An international group of astronomers has released the most updated and most detailed catalog of stars in the Milky Way - a three-dimensional map that includes almost 2 billion of these space objects, according to the Royal Astronomical Society of Great Britain.
The team's two previous releases of the 3D catalog have already combined data on more than 1.6 billion stars.
Now, to the already existing map, scientists have added data on about 300 thousand objects located at a distance of 326 light years from the Sun.
In addition, in the new edition of the catalog, the position of the stars is determined much more accurately than in previous editions.
Recall that data on the stars, structure and evolution of the Milky Way are collected by the orbiting telescope Gaia (Global Astrometric Interferometer for Astrophysics) of the European Space Agency.
In 2013, it was launched into space using the Russian Soyuz STB launch vehicle, after which it reached a certain point at a distance of 1.5 million km from Earth for a long and unobstructed view of the sky.
Gaia continuously scans the sky, tracking the parallax effect - the change in the apparent position of objects in relation to the distant background, depending on where the observer is.
In this case, we are talking about an observatory located inside the solar system.
The data obtained make it possible to calculate the brightness, color, temperature, trajectories of the stars in the sky and their distance from the Sun.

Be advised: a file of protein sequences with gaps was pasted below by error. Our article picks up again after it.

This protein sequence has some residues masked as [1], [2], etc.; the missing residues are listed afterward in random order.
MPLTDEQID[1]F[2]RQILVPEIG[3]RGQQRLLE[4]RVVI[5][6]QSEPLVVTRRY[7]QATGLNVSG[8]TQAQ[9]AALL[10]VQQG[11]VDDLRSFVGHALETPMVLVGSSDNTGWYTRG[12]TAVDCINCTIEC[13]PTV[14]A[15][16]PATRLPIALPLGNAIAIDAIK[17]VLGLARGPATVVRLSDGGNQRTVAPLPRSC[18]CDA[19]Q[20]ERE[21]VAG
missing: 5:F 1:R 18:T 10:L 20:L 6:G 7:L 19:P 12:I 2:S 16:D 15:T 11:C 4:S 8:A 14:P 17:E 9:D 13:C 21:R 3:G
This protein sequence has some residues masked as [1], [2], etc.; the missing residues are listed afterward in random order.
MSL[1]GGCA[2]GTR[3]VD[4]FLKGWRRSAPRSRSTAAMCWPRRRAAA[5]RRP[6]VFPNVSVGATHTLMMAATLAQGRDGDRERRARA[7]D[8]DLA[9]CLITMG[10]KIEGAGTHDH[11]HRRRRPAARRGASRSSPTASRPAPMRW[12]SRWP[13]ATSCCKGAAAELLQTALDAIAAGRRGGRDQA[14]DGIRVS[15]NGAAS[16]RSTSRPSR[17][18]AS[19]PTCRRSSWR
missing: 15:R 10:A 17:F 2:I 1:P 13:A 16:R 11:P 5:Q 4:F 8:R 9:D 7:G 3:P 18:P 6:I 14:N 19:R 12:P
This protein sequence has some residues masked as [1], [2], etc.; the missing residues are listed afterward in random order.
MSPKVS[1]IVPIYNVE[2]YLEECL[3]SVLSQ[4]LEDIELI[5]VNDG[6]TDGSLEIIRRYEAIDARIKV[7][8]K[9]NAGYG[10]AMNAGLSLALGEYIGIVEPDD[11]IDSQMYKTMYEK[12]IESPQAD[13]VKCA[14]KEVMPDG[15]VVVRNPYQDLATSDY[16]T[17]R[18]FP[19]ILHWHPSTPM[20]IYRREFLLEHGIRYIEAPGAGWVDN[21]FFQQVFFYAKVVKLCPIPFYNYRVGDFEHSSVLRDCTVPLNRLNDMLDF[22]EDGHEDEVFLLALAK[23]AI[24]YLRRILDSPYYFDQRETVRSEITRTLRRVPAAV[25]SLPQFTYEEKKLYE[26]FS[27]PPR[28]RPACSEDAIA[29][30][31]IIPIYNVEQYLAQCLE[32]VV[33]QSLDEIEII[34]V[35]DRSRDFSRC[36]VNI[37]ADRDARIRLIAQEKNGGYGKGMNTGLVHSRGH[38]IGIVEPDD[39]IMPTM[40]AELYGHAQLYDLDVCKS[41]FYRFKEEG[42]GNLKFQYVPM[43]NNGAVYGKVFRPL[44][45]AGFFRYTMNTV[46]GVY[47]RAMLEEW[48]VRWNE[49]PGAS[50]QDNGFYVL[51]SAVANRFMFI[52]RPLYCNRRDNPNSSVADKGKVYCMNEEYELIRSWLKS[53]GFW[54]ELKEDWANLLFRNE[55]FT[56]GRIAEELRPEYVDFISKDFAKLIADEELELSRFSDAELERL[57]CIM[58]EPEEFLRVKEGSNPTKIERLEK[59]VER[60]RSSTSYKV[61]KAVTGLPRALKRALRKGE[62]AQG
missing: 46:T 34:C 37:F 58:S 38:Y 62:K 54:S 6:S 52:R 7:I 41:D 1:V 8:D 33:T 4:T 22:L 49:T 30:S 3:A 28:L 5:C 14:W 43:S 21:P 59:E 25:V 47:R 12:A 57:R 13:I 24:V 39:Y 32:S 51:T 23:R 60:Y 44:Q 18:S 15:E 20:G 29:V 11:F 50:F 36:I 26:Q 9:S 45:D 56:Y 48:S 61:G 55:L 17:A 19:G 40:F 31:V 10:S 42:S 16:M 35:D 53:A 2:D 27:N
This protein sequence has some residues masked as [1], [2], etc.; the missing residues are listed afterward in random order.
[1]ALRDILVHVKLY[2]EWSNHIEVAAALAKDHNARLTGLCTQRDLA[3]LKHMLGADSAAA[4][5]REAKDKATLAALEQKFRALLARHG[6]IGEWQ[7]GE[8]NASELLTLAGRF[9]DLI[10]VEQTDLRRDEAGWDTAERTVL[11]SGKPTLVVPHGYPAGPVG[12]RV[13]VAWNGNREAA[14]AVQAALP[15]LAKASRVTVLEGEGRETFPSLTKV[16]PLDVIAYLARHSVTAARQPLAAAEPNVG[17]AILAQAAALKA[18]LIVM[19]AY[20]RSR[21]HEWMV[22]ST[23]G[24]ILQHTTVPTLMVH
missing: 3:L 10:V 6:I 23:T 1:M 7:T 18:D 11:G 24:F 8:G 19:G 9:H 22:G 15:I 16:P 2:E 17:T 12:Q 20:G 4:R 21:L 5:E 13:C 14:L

Also, the results of observations make it possible to carry out spectral analysis and determine the chemical composition of objects.
Researchers use these data in order to predict changes in the sky in the next 1.6 million years.
Thus, scientists for the first time presented the results of optical measurements of the annual acceleration of the solar system in its orbit relative to the center of the galaxy.
This acceleration is considered soft and is 7 mm / s at an orbital speed of 230 km / s.
The two main satellites of the Milky Way, dwarf galaxies, the Large and Small Magellanic Clouds
© ESA / Gaia / DPAC
The Gaia data also includes information on two satellites of the Milky Way - the dwarf galaxies, the Small and Large Magellanic Clouds.
Various clusters of stars located here, as well as a star "bridge" between them, were captured by the objective of the observatory's telescope.
“The Gaia telescope accurately measures distances to hundreds of millions of objects thousands of light years away.
It is like measuring the thickness of a hair from a distance of more than 2 thousand km.
The data obtained are becoming one of the cornerstones of astrophysics, allowing us to conduct a scientific analysis of our space surroundings and solve the most important questions about the origin and future of our Galaxy ", - this is how the employee of the Institute of Astronomy of the University of Cambridge, project manager at the British Consortium for Processing and Analysis, described the mission of the orbital observatory data from the Gaia Space Telescope Flor van Leeuwen.
Gaia will continue to collect data until at least 2022.
The mission is expected to be extended until 2025.
Scientists expect that the final editions of the galactic map will make it possible to include more than 2 billion objects in the star catalog and determine their position 1.9 times more accurately than now.